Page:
Scientists emerged from their particle-smashers on Tuesday to let the world know that they still haven't found the Higgs boson—the so-called "God particle" that could explain why objects have mass—and that they still need a few more months, at least, to find this totally real thing that is not an excuse for physicists to throw lavish parties inside the enormous CERN dome with all that grant money:
The putative particle weighs in at about 125 billion electron volts, about 125 times heavier than a proton and 500,000 times heavier than an electron, according to one team of 3,000 physicists, known as Atlas, for the name of their particle detector. The other equally large team, known as C.M.S. - for their detector, the Compact Muon Solenoid - found bumps in their data corresponding to a mass of about 126 billion electron volts.
The Atlas result has a chance of less than one part in 5,000 of being due to a lucky background noise, which is impressive but far short of the standard for a "discovery," which requires one in 3.5 million odds of being a random fluctuation. Showing off one striking bump in the data, Ms. Gianotti said, "If we are just being lucky, it will take a lot of data to kill it."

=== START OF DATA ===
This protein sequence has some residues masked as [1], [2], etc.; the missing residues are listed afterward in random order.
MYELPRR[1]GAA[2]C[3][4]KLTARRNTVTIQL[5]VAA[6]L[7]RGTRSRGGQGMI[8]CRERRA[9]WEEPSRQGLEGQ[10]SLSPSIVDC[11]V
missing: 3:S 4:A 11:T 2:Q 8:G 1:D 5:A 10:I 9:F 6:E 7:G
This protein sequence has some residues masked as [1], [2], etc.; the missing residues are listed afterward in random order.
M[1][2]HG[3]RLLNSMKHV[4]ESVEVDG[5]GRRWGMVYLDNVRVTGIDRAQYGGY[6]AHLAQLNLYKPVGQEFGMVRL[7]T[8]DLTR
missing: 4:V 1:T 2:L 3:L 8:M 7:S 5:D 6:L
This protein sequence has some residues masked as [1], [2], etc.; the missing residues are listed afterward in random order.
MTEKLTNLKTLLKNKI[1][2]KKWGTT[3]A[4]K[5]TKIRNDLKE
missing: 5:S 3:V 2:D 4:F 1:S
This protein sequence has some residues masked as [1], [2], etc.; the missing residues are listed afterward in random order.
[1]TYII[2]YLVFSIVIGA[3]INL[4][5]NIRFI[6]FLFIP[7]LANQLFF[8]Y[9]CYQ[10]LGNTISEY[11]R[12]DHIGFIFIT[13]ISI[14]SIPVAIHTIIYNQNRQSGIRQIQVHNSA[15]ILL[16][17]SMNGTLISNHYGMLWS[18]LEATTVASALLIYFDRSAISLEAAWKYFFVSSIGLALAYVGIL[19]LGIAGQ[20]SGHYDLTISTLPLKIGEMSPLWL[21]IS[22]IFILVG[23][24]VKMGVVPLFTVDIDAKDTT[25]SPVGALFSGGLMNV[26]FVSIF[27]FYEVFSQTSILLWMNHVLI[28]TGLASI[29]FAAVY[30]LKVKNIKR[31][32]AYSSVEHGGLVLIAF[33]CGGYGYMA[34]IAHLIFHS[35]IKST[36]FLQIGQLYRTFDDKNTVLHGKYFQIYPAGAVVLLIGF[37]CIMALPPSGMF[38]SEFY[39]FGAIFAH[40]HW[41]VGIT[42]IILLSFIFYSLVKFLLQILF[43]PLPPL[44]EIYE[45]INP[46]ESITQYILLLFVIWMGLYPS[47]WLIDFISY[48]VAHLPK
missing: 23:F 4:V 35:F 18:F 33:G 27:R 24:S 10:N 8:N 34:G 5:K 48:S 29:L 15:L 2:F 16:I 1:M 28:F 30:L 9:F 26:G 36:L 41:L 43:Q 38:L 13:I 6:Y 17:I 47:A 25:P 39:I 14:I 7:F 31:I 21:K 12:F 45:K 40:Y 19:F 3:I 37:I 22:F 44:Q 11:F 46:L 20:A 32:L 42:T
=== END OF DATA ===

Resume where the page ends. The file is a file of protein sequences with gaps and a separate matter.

"Uhh, yeah... a billion zillion electron volts," said a spokesperson, who was wearing sunglasses and wiping a white powder from his nose. "Just make sure you keep sending us money to find the, uh, the God thing. We need till at least June. Also, we need Kanye West to... help. With the electron... doodad. It's really important."